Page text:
Economic issues Mining has benefited the economy of Papua New Guiana in many ways. The industry brought foreign investment into the country, which in turn has reared jobs and initiated infrastructure into previously inaccessible places. The government has shares in some mining companies, which means that the money from exports benefits the economy directly. Due to the number of ecological problems and the damages sought against the k Tied mine, BP proposed to close the mine in 2001. The Papua New Guiana parliament rejected this proposal because of the immense importance of the mine to the Papua New Guiana economy.
Instead, they decided to phase out production, scheduled to end in 2012. BP handed over its majority share in 2002 to the PANG Sustainable Development Program Limited. While mining exports have thrived, mines in all areas of the country have had a negative impact on subsistence farmers. Many farmers were left unemployed, which also depleted the food supply. Food shortage and other types of hardship becomes a social effect of this situation, which further inflicts economic damage through the poverty cycle.
Main Disaster The k Tied environmental disaster caused grave harm to the environment along 1,000 kilometers (620 mi) of the k Tied and the Fly River in the Western Province of Papua New Guiana between about 1984 and 2013. The lives of 50,000 people have been disrupted. One of the resort environmental disasters caused by humans, it is a consequence of the discharge of about two billion tons of untreated mining waste into the k Tied from the k Tied Mine, an open pit mine in the Western Province of Papua New Guiana.
This mining pollution, due to the collapse of the k Tied tailings dam system in 1 984 and the lack of a proper waste retention facility, was the subject of class action litigation, naming k Tied Mining Limited and BP Billion and brought by local landowners. Villagers downstream from k Tied in the Fly River system in the Middle Fly District and the southern and central areas of the North Fly District, in reticular, believe that the effect on their livelihood from this disaster far outweighs the benefits they have received from the mine’s presence in their area.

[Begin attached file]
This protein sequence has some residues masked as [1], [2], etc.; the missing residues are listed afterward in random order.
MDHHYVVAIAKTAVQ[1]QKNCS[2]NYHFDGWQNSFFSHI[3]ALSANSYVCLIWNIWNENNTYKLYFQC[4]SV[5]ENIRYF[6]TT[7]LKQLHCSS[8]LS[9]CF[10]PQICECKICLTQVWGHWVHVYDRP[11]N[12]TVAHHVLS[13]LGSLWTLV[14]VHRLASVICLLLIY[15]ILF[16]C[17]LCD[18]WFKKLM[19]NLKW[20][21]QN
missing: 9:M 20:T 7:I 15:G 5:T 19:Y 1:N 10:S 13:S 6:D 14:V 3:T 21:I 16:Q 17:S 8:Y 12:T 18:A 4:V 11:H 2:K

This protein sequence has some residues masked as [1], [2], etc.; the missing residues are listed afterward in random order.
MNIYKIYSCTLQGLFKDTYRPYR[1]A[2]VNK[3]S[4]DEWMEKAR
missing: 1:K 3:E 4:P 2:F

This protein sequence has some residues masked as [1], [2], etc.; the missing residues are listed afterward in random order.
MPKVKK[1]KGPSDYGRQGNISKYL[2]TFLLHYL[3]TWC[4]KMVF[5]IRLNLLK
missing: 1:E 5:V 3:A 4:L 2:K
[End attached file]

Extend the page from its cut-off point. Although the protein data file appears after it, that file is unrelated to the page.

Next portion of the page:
Environmental Impact In 1 999, BP reported that 90 million tons Of mine Waste was annually discharged into the river for more than ten years and destroyed downstream villages, agriculture and fisheries. Mine wastes were deposited along 1,000 kilometers (620 mi) of the k Tied and the Fly River below its confluence with the k Tied, and over an area of 1 00 square kilometers (39 sq mi). PH’s CEO, Paul Anderson, said that the k Tied Mine was “not compatible with our environmental values and the company should never have become involved. L As of 2006, mine operators continued to discharge 80 million tons of tailings, overburden and mine-induced erosion into the river system each year. About 1 ,588 square kilometers (613 sq mi) of forest has died or is under stress. As many as 3,000 square kilometers (1 ,200 sq mi) may eventually be harmed, an area equal to the U. S. State of Rhode Island or the Danish island of Fun. 2 Following heavy rainfall, mine tailings are swept into the surrounding rain forest, swamps and creeks, and have left behind 30 square kilometers of dead forest.
Thick gray sludge from the mine is visible throughout the Ay River system, although its effects downriver are not as severe. 3 Chemicals from the tailings killed or contaminated fish, although they are still eaten by the people of the surrounding villages. However, fish counts decrease closer to the mine.